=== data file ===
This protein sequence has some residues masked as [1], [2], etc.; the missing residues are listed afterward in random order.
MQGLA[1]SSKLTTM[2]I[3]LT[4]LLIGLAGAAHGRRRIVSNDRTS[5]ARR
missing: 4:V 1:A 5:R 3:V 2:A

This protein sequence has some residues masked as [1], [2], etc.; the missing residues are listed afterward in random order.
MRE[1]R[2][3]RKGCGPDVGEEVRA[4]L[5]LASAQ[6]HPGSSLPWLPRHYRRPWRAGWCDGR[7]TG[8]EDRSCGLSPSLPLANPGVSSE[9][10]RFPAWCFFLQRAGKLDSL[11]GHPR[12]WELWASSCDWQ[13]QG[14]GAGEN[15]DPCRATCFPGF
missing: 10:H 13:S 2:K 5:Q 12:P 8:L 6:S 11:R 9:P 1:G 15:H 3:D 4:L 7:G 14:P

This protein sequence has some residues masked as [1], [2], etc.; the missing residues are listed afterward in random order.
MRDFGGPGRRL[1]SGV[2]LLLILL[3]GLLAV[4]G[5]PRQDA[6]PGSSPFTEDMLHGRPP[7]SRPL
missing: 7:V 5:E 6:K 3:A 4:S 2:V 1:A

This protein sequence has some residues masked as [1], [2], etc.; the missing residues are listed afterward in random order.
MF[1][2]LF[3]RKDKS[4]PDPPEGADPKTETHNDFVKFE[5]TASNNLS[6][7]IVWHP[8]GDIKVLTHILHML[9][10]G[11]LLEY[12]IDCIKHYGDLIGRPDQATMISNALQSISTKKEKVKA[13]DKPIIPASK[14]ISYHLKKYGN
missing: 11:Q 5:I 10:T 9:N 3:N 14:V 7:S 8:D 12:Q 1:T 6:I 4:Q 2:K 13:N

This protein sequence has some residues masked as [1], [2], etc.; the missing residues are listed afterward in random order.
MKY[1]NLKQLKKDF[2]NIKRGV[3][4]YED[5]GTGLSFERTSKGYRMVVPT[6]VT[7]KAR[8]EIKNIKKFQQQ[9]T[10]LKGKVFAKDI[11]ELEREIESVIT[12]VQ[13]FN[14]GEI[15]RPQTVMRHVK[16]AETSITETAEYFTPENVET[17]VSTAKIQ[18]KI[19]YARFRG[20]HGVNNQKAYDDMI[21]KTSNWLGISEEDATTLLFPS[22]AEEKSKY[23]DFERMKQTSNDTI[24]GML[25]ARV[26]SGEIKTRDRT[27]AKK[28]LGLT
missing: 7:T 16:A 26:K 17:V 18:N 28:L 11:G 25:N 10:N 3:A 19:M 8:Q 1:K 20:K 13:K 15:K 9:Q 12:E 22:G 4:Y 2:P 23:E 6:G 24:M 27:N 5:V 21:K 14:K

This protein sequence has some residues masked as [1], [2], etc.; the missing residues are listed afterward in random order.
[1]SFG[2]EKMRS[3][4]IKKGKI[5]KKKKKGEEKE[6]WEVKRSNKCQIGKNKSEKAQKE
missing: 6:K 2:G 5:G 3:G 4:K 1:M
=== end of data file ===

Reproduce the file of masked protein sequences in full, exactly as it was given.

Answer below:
This protein sequence has some residues masked as [1], [2], etc.; the missing residues are listed afterward in random order.
MQGLA[1]SSKLTTM[2]I[3]LT[4]LLIGLAGAAHGRRRIVSNDRTS[5]ARR
missing: 4:V 1:A 5:R 3:V 2:A

This protein sequence has some residues masked as [1], [2], etc.; the missing residues are listed afterward in random order.
MRE[1]R[2][3]RKGCGPDVGEEVRA[4]L[5]LASAQ[6]HPGSSLPWLPRHYRRPWRAGWCDGR[7]TG[8]EDRSCGLSPSLPLANPGVSSE[9][10]RFPAWCFFLQRAGKLDSL[11]GHPR[12]WELWASSCDWQ[13]QG[14]GAGEN[15]DPCRATCFPGF
missing: 10:H 13:S 2:K 5:Q 12:P 8:L 6:S 11:R 9:P 1:G 15:H 3:D 4:L 7:G 14:P

This protein sequence has some residues masked as [1], [2], etc.; the missing residues are listed afterward in random order.
MRDFGGPGRRL[1]SGV[2]LLLILL[3]GLLAV[4]G[5]PRQDA[6]PGSSPFTEDMLHGRPP[7]SRPL
missing: 7:V 5:E 6:K 3:A 4:S 2:V 1:A

This protein sequence has some residues masked as [1], [2], etc.; the missing residues are listed afterward in random order.
MF[1][2]LF[3]RKDKS[4]PDPPEGADPKTETHNDFVKFE[5]TASNNLS[6][7]IVWHP[8]GDIKVLTHILHML[9][10]G[11]LLEY[12]IDCIKHYGDLIGRPDQATMISNALQSISTKKEKVKA[13]DKPIIPASK[14]ISYHLKKYGN
missing: 11:Q 5:I 10:T 9:N 3:N 14:V 7:S 8:D 12:Q 1:T 6:I 4:Q 2:K 13:N

This protein sequence has some residues masked as [1], [2], etc.; the missing residues are listed afterward in random order.
MKY[1]NLKQLKKDF[2]NIKRGV[3][4]YED[5]GTGLSFERTSKGYRMVVPT[6]VT[7]KAR[8]EIKNIKKFQQQ[9]T[10]LKGKVFAKDI[11]ELEREIESVIT[12]VQ[13]FN[14]GEI[15]RPQTVMRHVK[16]AETSITETAEYFTPENVET[17]VSTAKIQ[18]KI[19]YARFRG[20]HGVNNQKAYDDMI[21]KTSNWLGISEEDATTLLFPS[22]AEEKSKY[23]DFERMKQTSNDTI[24]GML[25]ARV[26]SGEIKTRDRT[27]AKK[28]LGLT
missing: 7:T 16:A 26:K 17:V 18:N 28:L 11:G 25:N 10:N 3:A 19:M 8:Q 1:K 20:K 13:K 15:K 9:Q 12:E 22:G 4:Y 2:P 23:E 6:G 24:M 27:N 5:V 21:K 14:K

This protein sequence has some residues masked as [1], [2], etc.; the missing residues are listed afterward in random order.
[1]SFG[2]EKMRS[3][4]IKKGKI[5]KKKKKGEEKE[6]WEVKRSNKCQIGKNKSEKAQKE
missing: 6:K 2:G 5:G 3:G 4:K 1:M